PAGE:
Inca Agriculture, Engineering, and Manufacturing

Although the Andean area offered a diversity of plant domestication, the handicaps of terrain and climate presented severe obstacles. To overcome them, Inca engineers demonstrated extraordinary skill in terracing, drainage, irrigation, and the use of fertilizers. They lacked draft animals, but domesticated animals (the llama, the alpaca, the dog, the guinea pig, and the duck) were important to daily living; from the wild vicuña, fine wool was sheared.

Without paper or a system of writing, the architects and master masons who designed and supervised the construction of public buildings and engineering works in such cities as Machu Picchu and the fortress of Sacsahuamán built clay models and, in actual construction, employed sliding scales, plumb bobs, and bronze and stone tools. Without wheeled vehicles for transport, the huge polygonal stone blocks for fortress, palace, temple, and storehouse were emplaced by ramp and rollers and were fitted with extraordinary precision. Wall corners were always carefully bonded. Adobe bricks and plaster were common, especially along the coastal desert. Buildings were usually of one story.

One of the most remarkable evidences of Inca engineering skill was an elaborate network of roads, which in many places still survives. Streams were crossed by a log or stone bridge, placid rivers by balsa ferry or pontoon bridge, and chasms by a breeches-buoy contrivance or by a suspension bridge that might be as much as 200 ft (60 m) long. Road sections were maintained by the nearest village, as were the shelters and military storehouses that were spaced a day's travel apart; a village also supplied messengers for its sector. These men, serving 15-day shifts, relayed messages about every mile. About 150 mi (240 km) could be covered daily, a distance that later took the Spanish colonial post 12 to 13 days to cover.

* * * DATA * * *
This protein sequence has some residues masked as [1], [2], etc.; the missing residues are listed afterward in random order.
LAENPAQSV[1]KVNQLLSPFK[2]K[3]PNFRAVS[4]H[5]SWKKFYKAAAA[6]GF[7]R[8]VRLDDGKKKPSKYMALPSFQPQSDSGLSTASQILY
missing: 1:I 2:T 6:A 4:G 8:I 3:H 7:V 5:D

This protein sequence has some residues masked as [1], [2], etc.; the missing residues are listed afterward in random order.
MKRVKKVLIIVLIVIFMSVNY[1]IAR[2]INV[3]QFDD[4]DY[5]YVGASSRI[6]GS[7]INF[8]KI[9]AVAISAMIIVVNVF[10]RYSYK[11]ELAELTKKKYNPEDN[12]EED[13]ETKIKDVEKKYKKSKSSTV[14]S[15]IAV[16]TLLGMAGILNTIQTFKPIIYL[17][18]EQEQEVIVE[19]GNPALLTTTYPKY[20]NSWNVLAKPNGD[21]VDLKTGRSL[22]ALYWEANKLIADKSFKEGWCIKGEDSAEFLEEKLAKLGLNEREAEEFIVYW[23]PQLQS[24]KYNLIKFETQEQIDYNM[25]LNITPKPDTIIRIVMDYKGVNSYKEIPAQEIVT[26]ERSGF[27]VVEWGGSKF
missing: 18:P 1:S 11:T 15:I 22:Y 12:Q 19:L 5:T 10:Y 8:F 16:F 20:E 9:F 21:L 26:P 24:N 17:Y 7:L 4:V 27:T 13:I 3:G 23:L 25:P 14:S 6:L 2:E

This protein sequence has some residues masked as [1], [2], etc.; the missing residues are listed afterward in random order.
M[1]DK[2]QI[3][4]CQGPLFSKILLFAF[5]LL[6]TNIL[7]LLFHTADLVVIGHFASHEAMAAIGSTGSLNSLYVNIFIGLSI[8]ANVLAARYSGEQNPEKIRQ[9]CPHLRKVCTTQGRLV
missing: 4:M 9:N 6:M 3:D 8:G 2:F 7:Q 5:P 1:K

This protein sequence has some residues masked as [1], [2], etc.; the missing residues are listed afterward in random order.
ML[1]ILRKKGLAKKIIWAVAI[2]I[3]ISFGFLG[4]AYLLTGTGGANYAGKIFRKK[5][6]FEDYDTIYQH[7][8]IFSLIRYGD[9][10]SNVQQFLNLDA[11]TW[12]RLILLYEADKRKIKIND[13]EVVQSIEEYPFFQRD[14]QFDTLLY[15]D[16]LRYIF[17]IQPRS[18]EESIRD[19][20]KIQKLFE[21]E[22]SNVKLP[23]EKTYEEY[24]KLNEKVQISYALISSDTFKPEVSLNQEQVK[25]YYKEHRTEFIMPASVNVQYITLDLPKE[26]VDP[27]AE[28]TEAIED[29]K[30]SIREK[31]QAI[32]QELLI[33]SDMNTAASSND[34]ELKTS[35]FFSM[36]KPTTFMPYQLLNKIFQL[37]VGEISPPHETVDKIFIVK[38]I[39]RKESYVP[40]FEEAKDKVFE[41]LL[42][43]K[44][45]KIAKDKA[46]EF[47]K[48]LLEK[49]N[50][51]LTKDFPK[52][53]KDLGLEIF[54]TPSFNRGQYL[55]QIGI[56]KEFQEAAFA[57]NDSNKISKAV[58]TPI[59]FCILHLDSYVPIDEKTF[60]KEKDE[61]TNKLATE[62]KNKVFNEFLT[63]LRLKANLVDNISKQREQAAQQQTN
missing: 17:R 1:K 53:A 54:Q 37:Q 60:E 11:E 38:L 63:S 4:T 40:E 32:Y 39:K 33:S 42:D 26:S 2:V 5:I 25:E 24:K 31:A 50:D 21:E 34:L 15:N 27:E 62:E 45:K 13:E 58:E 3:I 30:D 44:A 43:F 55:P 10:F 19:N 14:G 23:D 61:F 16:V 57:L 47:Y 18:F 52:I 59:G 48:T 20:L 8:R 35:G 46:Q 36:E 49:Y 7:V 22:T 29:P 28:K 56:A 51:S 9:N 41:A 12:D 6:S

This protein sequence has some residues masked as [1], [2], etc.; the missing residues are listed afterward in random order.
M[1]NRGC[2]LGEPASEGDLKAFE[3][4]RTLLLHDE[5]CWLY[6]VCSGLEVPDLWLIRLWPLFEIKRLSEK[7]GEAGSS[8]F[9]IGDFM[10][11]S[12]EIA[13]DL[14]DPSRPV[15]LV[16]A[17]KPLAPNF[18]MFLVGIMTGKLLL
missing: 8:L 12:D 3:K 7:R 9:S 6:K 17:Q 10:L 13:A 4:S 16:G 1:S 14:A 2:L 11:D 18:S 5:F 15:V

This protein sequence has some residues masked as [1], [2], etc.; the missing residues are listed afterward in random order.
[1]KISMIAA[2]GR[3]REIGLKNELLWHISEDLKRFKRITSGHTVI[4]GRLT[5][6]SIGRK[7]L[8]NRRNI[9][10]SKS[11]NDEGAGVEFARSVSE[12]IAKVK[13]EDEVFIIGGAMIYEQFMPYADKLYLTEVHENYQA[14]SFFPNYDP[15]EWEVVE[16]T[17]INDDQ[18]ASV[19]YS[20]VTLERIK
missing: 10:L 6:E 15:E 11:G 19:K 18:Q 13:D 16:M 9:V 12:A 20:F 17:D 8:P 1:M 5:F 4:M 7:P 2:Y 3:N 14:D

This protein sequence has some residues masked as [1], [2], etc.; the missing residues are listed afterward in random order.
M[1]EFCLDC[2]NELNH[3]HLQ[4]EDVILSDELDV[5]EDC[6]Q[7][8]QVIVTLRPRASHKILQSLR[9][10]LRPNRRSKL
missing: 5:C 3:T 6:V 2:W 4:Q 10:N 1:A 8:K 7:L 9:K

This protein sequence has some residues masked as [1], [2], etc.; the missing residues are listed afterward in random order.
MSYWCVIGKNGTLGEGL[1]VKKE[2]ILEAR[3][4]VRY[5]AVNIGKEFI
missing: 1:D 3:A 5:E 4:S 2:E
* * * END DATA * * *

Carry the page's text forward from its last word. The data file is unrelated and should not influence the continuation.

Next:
In the manufacture of textiles the Inca utilized almost every available kind of fiber and produced elaborate multicolored tapestries. In ceramics they achieved a fine-grained, highly polished, metallic hardness that stressed functional and utilitarian design. Mining was fairly extensive. Of the metals, copper and bronze were for public use; gold, silver, and tin were reserved for the emperor, the temples, and the upper nobility. Metallurgical processes included the techniques of smelting, alloying, casting, hammering, repoussé, incrustation, inlay, soldering, riveting, and cloisonné.

Sections in this article:

The Columbia Electronic Encyclopedia, 6th ed. Copyright © 2012, Columbia University Press. All rights reserved.

See more Encyclopedia articles on: South American Indigenous Peoples